Computed tomography (CT) (Fig. 1) showed large lobulated, cystic appearing, right neck lymphadenopathy with low Hounsfield unit (HU) of 30 - 35; also noted was right tonsillar enlargement without any imaging evidence of tonsillitis or peritonsillar abscess. The appearance was atypical for infection as there was no fat stranding or inflammatory change seen in the right neck in spite of large size of the nodes. She underwent incision and drainage under otolaryngology and pus samples grew Streptococcus pneumonia. She was treated with intravenous antibiotics and improved clinically.

Figure 1. Figure 1. Contrast enhanced CT of the neck demonstrates right level II/III cystic appearing lymphadenopathy with peripheral enhancement and low HU of 31 in comparison to normal node of 89 HU in left IB location (B). Also note right tonsillar enlargement (*).

Twelve months later she presented with a neck mass at the same location on the right neck. This had increased in size over a 2-week period and there was no improvement on oral antibiotics. She was 31 + 1 pregnant at the time (G3P1T1) and her pregnancy to date had been uncomplicated. She was referred to otolaryngology.

Clinically she was afebrile with large level II/III mass neither fluctuant nor erythematous. The airway was uncompromised. On examination, the right tonsil was enlarged without inflammation or exudate. Nasal endoscopy and blood inflammatory markers were normal. Serology indicated previous Epstein-Barr virus infection. Ultrasound showed no drainable collection and core biopsy of the mass revealed a poorly differentiated SCC of basaloid variant. Subsequent magnetic resonance imaging (MRI) (Fig. 2) found solid right neck lymphadenopathy, predominantly in levels II, III and V with small necrotic areas. A right oropharyngeal mass suggested a tonsillar primary. The imaging was performed without gadolinium because of patient’s pregnant status.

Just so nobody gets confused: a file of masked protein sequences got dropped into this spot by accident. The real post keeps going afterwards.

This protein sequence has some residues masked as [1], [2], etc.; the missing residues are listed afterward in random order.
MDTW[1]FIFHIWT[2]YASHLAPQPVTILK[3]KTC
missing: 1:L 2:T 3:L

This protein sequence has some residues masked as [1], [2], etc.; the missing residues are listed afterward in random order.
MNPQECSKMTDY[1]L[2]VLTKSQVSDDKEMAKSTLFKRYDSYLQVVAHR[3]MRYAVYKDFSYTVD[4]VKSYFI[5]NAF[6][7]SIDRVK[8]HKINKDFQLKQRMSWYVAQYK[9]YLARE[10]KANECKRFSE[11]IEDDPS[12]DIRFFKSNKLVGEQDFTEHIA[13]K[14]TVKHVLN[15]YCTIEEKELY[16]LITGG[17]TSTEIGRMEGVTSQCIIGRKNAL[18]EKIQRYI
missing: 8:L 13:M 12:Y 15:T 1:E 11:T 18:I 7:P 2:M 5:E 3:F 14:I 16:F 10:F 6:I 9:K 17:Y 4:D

Figure 2. Figure 2. T1 W axial MR image (A) shows large solid mass in right level II/III location. Note marked heterogeneity of these lymph nodes on T2 W images (B to D).

At 33 weeks into her pregnancy, the patient underwent tonsillectomy and panendoscopy. Histology of the right tonsil confirmed SCC of basaloid variant, with immunoperoxidase staining positive for HPV p-16, giving the diagnosis of T1N2b SCC right tonsil, HPV p-16 positive.

In consultation with obstetrics, the decision was made to induce labor at 34 weeks so that full staging CT and positron emission tomography (PET) workup could be completed and chemoradiotherapy could be commenced as a priority.

Discussion▴Top 

HPV oropharyngeal SCCs (OPSCCs) arise from chronic HPV infection of the oral cavity, the most prevalent strain being p-16. The primary tumor is of the palatine tonsils or base of tongue and disease is linked to risky sexual activity and cigarette use [1, 2, 4-6]. Infection is thought to occur via local transmission of the HPV virus.